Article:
Home > Uncategorized > University of Illinois Professor Links Sessions’ Rollback on Civil Rights with DeVos’s Choice Advocacy

University of Illinois Professor Links Sessions’ Rollback on Civil Rights with DeVos’s Choice Advocacy

January 22, 2018

In a blistering op ed piece in yesterday’s Champaign-Urbana News Gazette, Sundiata Cha-Jua, professor of African-American studies and history at the University of Illinois, links Attorney General Jeff Sessions’ rollback on civil rights legislation with Betsy DeVos’ advocacy for school choice. The result is a narrative about the racism inherent in the Trump administration that is chilling and hard to refute. Ms. Cha-Jua opens her essay with these paragraphs:

Though often ridiculed by his master, Emperor Trump, Jefferson Beauregard Sessions has meticulously moved to roll U.S. law, policy and social relations back toward the 19th century.

Given his success in nullifying Department of Justice consent decrees with municipal police departments and his commitment to reversing voting rights and immigration policies, and reviving racialized mass incarceration, it’s understandable that the attorney general has become the focus of anti-fascist social movements. However, Elizabeth “Betsy” Devos, the emperor’s education secretary, is pursuing a similar backward agenda. She has similarly nullified sensible and humane policies on campus sexual assault, civil rights protections for transgendered students, refused to enforce regulations on for-profit-colleges and has vigorously advocated for vouchers and charter schools.

Ms. Cha-Jua then describes how Ms. DeVos’ religious convictions inform her desire to offer publicly funded vouchers for children to attend religiously affiliated schools, and how the voucher schemes she supports were used to keep schools in the South segregated after Brown v. Board of Education mandated the end of that practice. Ms. Cha-Jua offers evidence that the deregulation of charters in Ms. DeVos’ home state of Michigan, deregulation that was the direct result of Ms. DeVos’ financial support for State legislators who shared her views, resulted in diminished funding for public education, lower test scores for those enrolled in deregulated charters, and increased segregation. She concludes her argument in opposition to Ms. DeVos’ deregulation movement noting that the “no excuses” charters that Ms. DeVos and reformers advocate push children of color out, avoiding the consequences of high drop-out rates while reinforcing the school-to-prison pipeline that results in the higher rates of incarceration of African American children.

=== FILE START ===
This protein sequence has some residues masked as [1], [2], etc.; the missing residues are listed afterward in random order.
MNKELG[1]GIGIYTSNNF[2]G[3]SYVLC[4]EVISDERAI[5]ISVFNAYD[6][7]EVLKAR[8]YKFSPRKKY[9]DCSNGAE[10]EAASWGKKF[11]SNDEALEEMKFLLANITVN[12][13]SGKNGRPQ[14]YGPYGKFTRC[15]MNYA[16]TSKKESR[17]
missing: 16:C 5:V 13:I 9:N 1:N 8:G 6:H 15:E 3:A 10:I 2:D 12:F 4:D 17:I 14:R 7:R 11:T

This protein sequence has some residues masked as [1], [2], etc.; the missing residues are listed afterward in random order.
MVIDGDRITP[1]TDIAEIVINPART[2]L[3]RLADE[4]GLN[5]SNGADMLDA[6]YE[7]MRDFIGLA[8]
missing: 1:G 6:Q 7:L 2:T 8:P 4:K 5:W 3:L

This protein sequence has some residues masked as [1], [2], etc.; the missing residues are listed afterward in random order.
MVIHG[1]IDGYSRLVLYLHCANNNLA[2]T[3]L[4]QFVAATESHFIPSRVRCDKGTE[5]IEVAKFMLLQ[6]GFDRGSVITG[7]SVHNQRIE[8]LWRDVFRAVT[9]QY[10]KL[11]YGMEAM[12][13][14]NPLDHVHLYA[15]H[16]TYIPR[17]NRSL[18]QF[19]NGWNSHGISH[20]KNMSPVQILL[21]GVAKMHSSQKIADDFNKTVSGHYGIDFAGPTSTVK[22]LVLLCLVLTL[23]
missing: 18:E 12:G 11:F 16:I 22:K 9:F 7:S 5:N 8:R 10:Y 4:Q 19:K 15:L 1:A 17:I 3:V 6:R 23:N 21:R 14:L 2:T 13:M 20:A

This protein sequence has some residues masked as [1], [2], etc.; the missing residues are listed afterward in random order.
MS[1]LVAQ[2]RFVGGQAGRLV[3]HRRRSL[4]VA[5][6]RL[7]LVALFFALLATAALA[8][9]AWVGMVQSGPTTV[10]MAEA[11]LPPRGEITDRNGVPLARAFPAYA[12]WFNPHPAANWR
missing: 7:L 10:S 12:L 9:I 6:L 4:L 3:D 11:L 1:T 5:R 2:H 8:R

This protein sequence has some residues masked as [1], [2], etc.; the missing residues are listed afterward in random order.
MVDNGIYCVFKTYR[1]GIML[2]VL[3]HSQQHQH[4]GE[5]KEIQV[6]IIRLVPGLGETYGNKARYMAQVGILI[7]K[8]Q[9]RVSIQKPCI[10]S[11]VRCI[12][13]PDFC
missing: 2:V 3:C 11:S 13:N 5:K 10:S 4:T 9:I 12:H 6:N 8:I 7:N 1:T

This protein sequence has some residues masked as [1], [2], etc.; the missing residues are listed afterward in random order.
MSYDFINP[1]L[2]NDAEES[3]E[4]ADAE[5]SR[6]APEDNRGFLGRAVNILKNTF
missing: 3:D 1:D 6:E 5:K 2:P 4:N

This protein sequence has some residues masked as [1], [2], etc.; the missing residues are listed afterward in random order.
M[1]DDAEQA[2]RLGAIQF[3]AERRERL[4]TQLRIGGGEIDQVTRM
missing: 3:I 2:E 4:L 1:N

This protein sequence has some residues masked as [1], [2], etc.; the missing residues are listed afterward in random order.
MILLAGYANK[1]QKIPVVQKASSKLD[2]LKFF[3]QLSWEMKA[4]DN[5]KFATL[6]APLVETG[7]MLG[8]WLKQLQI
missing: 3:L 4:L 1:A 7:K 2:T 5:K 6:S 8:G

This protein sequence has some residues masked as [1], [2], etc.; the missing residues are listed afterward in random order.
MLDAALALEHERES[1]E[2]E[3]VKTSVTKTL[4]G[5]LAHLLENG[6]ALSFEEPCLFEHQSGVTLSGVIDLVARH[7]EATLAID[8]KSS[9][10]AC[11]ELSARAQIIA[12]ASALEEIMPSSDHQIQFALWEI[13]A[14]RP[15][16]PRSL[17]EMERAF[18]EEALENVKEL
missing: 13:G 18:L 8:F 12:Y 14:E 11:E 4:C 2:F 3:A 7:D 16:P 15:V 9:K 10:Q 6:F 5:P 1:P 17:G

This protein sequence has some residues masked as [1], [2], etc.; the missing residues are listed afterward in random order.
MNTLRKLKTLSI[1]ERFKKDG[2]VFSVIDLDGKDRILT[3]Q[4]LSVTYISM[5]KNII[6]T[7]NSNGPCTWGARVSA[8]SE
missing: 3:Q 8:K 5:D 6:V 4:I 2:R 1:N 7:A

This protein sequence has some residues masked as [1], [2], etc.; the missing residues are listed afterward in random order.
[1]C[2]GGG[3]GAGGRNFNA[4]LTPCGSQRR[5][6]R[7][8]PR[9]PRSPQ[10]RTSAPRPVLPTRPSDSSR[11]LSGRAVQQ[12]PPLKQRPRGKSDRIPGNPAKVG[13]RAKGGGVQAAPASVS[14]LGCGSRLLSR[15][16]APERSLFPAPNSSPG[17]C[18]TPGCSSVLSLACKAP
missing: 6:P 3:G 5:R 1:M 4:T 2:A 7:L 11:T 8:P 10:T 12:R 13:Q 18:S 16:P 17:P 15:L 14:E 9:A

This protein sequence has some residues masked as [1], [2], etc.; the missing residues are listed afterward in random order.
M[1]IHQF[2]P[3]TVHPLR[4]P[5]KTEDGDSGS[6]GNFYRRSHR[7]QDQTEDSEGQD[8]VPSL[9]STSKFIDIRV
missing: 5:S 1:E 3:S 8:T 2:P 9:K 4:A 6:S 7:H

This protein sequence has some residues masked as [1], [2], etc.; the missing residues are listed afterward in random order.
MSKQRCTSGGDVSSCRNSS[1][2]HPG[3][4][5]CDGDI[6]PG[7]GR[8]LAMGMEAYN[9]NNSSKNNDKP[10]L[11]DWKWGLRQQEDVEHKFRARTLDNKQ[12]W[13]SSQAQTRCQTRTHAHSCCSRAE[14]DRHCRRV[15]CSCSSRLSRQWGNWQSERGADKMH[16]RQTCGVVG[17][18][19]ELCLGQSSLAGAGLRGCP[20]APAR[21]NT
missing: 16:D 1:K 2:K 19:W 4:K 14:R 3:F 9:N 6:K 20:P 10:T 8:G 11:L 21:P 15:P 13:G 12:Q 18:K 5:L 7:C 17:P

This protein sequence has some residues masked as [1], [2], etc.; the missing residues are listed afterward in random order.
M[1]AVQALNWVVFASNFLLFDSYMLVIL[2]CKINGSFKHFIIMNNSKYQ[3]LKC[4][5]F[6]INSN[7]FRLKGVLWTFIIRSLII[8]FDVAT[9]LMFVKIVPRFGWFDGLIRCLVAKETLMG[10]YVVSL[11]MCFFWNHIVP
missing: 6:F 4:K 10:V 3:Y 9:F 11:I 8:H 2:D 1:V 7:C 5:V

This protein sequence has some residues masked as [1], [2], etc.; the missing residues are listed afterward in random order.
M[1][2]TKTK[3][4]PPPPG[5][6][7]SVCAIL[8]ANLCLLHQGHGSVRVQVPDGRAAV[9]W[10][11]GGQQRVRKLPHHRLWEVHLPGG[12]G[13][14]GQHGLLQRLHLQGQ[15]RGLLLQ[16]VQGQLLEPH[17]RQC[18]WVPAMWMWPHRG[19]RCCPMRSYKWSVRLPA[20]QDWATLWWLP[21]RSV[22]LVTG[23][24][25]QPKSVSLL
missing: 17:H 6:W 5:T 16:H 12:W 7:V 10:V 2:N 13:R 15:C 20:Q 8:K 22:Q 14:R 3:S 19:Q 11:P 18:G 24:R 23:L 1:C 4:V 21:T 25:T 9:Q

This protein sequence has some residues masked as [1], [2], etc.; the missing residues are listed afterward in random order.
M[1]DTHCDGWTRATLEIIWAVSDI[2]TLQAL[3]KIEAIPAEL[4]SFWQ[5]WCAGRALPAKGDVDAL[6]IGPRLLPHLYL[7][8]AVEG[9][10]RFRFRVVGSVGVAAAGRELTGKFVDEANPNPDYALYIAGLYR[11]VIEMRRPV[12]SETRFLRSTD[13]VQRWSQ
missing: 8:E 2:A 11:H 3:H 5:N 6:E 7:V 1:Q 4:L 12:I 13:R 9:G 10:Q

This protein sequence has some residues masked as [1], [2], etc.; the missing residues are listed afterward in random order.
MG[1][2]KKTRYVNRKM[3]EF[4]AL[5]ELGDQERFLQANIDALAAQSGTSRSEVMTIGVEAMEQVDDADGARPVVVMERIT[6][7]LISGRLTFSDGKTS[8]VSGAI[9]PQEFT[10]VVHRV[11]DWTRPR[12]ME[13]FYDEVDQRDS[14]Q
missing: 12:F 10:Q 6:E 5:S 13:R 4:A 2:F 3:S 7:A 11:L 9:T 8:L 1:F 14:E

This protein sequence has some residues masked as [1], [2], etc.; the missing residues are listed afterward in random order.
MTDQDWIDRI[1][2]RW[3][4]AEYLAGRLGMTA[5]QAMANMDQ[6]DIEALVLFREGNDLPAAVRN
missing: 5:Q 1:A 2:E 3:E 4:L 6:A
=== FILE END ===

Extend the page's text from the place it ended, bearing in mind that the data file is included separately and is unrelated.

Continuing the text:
Ms. Cha-Jua concludes her essay with these two paragraphs:

Given these results, it’s not surprising the NAACP and the Black Lives Matter network called for a moratorium on charter schools.

Though her sphere is more limited, given the importance of public education, Devos’ promotion of charter schools is as dangerous as Sessions’ assault on civil rights.

Here I disagree with Ms. Cha-Jua: I believe Betsy DeVos’ promotion of charter schools is more dangerous because it is reinforcing the “sort-and-select” template of public education that reinforces the racism and racial and economic segregation that exists in our culture today. Public schools can be an incubator for inclusive and open-mindedness that is essential for democracy, but only they provide an equal opportunity for all children and encourage divergent thinking. Charter schools, especially those based on religious convictions and those that do not accept all children, do the opposite. We have educated a generation that believes standardized test scores are a valid basis for identifying the best and brightest despite the evidence that standardized test scores are highly correlated with wealth and the education of one’s parents. Until we acknowledge that reality we will continue to eliminate opportunities for those born into poverty, many of whom could achieve the same degree of success as their more affluent cohorts IF they had the same opportunity.


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